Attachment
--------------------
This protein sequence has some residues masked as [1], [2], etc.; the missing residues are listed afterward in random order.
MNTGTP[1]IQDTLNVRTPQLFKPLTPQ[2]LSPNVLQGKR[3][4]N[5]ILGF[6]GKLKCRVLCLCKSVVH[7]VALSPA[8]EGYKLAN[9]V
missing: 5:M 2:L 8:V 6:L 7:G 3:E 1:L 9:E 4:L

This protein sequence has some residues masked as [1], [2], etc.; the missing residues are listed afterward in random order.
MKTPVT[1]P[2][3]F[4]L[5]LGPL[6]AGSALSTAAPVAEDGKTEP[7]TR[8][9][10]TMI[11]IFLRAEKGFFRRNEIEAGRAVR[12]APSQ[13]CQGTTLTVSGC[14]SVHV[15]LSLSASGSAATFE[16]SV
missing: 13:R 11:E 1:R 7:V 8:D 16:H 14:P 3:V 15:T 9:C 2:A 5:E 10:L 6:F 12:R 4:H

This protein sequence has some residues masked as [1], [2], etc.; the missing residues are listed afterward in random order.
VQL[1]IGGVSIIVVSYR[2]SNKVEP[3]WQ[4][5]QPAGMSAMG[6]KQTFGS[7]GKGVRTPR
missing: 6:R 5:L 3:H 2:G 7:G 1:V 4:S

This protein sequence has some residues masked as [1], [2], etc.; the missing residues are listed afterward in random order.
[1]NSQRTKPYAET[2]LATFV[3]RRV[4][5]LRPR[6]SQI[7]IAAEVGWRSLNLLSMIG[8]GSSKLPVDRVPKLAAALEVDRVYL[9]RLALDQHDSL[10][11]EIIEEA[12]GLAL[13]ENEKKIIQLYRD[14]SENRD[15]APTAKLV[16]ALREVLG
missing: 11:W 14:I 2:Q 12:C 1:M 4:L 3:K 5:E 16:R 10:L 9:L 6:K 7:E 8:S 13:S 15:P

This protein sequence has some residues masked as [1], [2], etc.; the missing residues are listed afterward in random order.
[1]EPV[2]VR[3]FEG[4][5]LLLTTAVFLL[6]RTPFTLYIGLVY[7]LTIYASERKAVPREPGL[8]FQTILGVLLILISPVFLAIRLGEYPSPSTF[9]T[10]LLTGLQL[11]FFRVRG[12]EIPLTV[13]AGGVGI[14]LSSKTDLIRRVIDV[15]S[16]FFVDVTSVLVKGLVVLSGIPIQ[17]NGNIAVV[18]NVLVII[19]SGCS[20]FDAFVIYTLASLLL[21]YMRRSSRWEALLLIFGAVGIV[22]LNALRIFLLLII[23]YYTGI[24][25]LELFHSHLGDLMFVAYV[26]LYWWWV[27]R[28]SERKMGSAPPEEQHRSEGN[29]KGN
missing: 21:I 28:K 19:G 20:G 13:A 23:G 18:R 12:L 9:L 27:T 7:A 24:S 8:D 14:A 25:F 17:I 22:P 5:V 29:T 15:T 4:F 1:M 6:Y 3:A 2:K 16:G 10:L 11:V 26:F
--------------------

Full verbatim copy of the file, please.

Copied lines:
This protein sequence has some residues masked as [1], [2], etc.; the missing residues are listed afterward in random order.
MNTGTP[1]IQDTLNVRTPQLFKPLTPQ[2]LSPNVLQGKR[3][4]N[5]ILGF[6]GKLKCRVLCLCKSVVH[7]VALSPA[8]EGYKLAN[9]V
missing: 5:M 2:L 8:V 6:L 7:G 3:E 1:L 9:E 4:L

This protein sequence has some residues masked as [1], [2], etc.; the missing residues are listed afterward in random order.
MKTPVT[1]P[2][3]F[4]L[5]LGPL[6]AGSALSTAAPVAEDGKTEP[7]TR[8][9][10]TMI[11]IFLRAEKGFFRRNEIEAGRAVR[12]APSQ[13]CQGTTLTVSGC[14]SVHV[15]LSLSASGSAATFE[16]SV
missing: 13:R 11:E 1:R 7:V 8:D 16:H 14:P 3:V 15:T 9:C 2:A 5:E 10:L 6:F 12:R 4:H

This protein sequence has some residues masked as [1], [2], etc.; the missing residues are listed afterward in random order.
VQL[1]IGGVSIIVVSYR[2]SNKVEP[3]WQ[4][5]QPAGMSAMG[6]KQTFGS[7]GKGVRTPR
missing: 6:R 5:L 3:H 2:G 7:G 1:V 4:S

This protein sequence has some residues masked as [1], [2], etc.; the missing residues are listed afterward in random order.
[1]NSQRTKPYAET[2]LATFV[3]RRV[4][5]LRPR[6]SQI[7]IAAEVGWRSLNLLSMIG[8]GSSKLPVDRVPKLAAALEVDRVYL[9]RLALDQHDSL[10][11]EIIEEA[12]GLAL[13]ENEKKIIQLYRD[14]SENRD[15]APTAKLV[16]ALREVLG
missing: 11:W 14:I 2:Q 12:C 1:M 4:L 3:K 5:E 16:R 10:L 9:L 6:K 7:E 8:S 13:S 15:P

This protein sequence has some residues masked as [1], [2], etc.; the missing residues are listed afterward in random order.
[1]EPV[2]VR[3]FEG[4][5]LLLTTAVFLL[6]RTPFTLYIGLVY[7]LTIYASERKAVPREPGL[8]FQTILGVLLILISPVFLAIRLGEYPSPSTF[9]T[10]LLTGLQL[11]FFRVRG[12]EIPLTV[13]AGGVGI[14]LSSKTDLIRRVIDV[15]S[16]FFVDVTSVLVKGLVVLSGIPIQ[17]NGNIAVV[18]NVLVII[19]SGCS[20]FDAFVIYTLASLLL[21]YMRRSSRWEALLLIFGAVGIV[22]LNALRIFLLLII[23]YYTGI[24][25]LELFHSHLGDLMFVAYV[26]LYWWWV[27]R[28]SERKMGSAPPEEQHRSEGN[29]KGN
missing: 21:I 28:K 19:G 20:G 13:A 23:G 18:R 12:L 9:L 27:T 7:A 24:S 8:D 14:A 25:F 17:I 22:P 5:V 29:T 15:T 4:F 1:M 6:Y 3:A 2:K 16:G 10:L 11:V 26:F